China appealed on March 16 to exclude its giant export sector in the next treaty on climate change, saying rich countries buying its products should bear responsibility for emissions in manufacturing. "It is a very important item to make a fair agreement," senior Chinese climate official Li Gao said during a visit to Washington.
Climate envoys from China, Japan and the EU were holding talks with President Barack Obama's administration as the clock ticks to a December conference in Copenhagen meant to draft a post-Kyoto Protocol deal. But hopes were fading of reaching a comprehensive treaty, with the U.S. still working out the scope of its new commitment to fighting global warming under Obama.
Developed nations demand that growing developing countries such as China and India take action under the new treaty. They had no obligations under the Kyoto Protocol, leading Obama's predecessor George W. Bush to reject it.
Some statistics say China has now surpassed the U.S. as the top emitter of carbon emissions blamed for global warming. But Li said that up to 20% of China's emissions were from producing exports. "We are at the low end of the production line for the global economy," Li told a forum. "We produce products and these products are consumed by other countries, especially the developed countries. This share of emissions should be taken by the consumers but not the producers," he said.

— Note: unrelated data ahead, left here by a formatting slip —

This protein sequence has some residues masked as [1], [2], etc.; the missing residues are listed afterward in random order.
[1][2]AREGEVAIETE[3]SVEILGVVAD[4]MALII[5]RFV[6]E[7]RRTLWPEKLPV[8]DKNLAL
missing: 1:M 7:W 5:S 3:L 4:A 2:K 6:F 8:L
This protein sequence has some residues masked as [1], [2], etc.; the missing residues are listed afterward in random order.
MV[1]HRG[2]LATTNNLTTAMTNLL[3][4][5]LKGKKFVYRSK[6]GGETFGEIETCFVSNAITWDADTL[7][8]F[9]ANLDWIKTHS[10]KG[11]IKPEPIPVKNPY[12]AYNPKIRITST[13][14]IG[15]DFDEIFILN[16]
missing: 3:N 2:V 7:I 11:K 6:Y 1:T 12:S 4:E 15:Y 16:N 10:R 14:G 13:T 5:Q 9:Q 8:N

Li said Beijing was not trying to avoid action on climate change, noting that Obama in his address to Congress last month said China "has launched the largest effort in history to make their economy energy efficient."
Li's remarks met immediate skepticism, with other negotiators saying it would be a logistical nightmare to find a way to regulate carbon emissions at exports' destination.
Top EU climate negotiator Artur Runge-Metzger noted that the EU, the Kyoto Protocol's champion, includes major exporters but said they counted emissions as produced on their territory. Asking importers to handle emissions "would mean that we would also like them to have jurisdiction and legislative powers in order to control and limit those and I'm not sure whether my Chinese colleague would agree on that particular point," Runge-Metzger said.
Copyright Agence France-Presse, 2009